For Hawkman #3 and #5, they are not so well collected (relative to X Men) and are non keys. Hence their ratios are higher than the X-Men data as only the highest grade copies are likely be submitted. If you used this information to estimate the rarity of a key like Hawkman #4, you couldn’t be more wrong.
#3: Mistaken low growth for no growth
When collectors say a book is rare, it does not mean that there is no high grade book in the wild. There will be always be some collection that has not been submitted yet. However, the key is that there will NOT BE A FLOOD.
This is an important point as some will always use personal examples to say they have seen 1 high grade copy somewhere and hence it is not rare. As I said, low growth does not mean NO growth.
How to use census data correctly
So, to use the census data correctly, you need to avoid the mistake above and use context in their information gathering.
#1: Use growth in census after events to gauge rarity
When you want to gauge rarity, monitor the submission rate and census data across a period of time after there has been a news event or when prices start to spike upwards. These events tend to create huge incentives for folks to submit their books and will let you see if a book is really rare in high grades or is it because there was no incentive in the period before the news.
Yup, it is not Zatanna, not Vixen, not Black Canary but Mera. Understandably, prices of #11 have started to spike and a CGC 6.0 is easily a $300 to $400 dollar book (I hope you guys have been buying when I told you to do so way back in 2014 in my Aquaman key issues article. At that time, a low grade VG is only $30 LOL).
With such strong incentives, we should see a flood of submission. Nope, didn’t happen. As it stands, there is still only 50 copies being submitted. Further more, 90% of all listings on Ebay is for VG and below. This is true scarcity and I predict 2 years from now, total graded copies might be under 400.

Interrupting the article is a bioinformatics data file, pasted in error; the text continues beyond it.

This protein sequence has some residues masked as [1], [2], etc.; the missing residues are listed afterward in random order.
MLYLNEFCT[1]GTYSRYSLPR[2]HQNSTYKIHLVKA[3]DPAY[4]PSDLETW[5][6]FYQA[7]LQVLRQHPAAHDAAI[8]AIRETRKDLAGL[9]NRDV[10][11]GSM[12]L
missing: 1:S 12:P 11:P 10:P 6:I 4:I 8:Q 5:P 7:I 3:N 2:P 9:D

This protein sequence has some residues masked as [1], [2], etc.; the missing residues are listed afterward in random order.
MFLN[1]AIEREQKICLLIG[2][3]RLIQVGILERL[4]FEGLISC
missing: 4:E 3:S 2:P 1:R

#2: Look out for low ratio books
If a book has been submitted beyond a certain healthy number and still has low census data on high grade copies, they might be reasons that cause high grade copies of this issue to be rare. Solar #10 is a great example. It is not an absolutely rare book but 9.8s are hard to come by, thus making its prices high when compared to other Valiant 9.8s. Similar for Spider Man #301. It is not a rare book except in 9.8 conditions.
If you have time, you might want to play around with the data and look for issues that are well collected to see if high grade copies are hard to come by. If they are and prices are still affordable, they will make a great investment. An example? X Force #1 LOL.
Yes, it has a 2.5 million print run but if you look at census data, it currently only has a 10% ratio. Out of 278 copies submitted, only 27 are 9.8s. This has to be shocking right? Since X Force #1 is not exactly a very valuable book, folks who are submitting should think they have a chance at a 9.8. Why would they spend $40 and submit since a NM raw copy is only a dollar bin book? Given this incentive of submitting only 9.8 candidates, the fact that only 10% has hit 9.8 means it is probably harder than one think.
In contrast, let’s look at X Force #2, which actually spiked for a while last year. As a result of this spike, there was lots of incentives (This is an example of point #1 I made earlier) to submit this book for grading. The data so far? Out of 1842 submissions, there was 1054 9.8s, thus achieving a ratio of 57%. Now, this is more in line with most copper age books, instead of the 10% that X Force #1 has.
Of course, 10% of 2.5 million is still 250k but I suspect the actual ratio is lower. Why? Because the incentive to submit anything less than 9.8 is not here yet. If the 9.4-9.6 candidates start to be submitted, I think the ratio of 9.8 to total will be less than 10%. Anyway, this is very speculative although I am still trying to buy a copy of X Force #1 in 9.8, just for kicks haha.
Check Ebay listings (I assure you there will be none LOL)
Data is only useful if you used it correctly. Hopefully, sharing what I know will let you have a better sense of how to get information from census data to make more informed investment decision.